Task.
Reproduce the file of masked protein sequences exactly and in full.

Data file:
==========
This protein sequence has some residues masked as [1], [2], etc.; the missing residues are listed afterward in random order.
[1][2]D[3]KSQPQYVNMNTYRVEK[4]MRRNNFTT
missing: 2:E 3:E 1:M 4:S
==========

This protein sequence has some residues masked as [1], [2], etc.; the missing residues are listed afterward in random order.
[1][2]D[3]KSQPQYVNMNTYRVEK[4]MRRNNFTT
missing: 2:E 3:E 1:M 4:S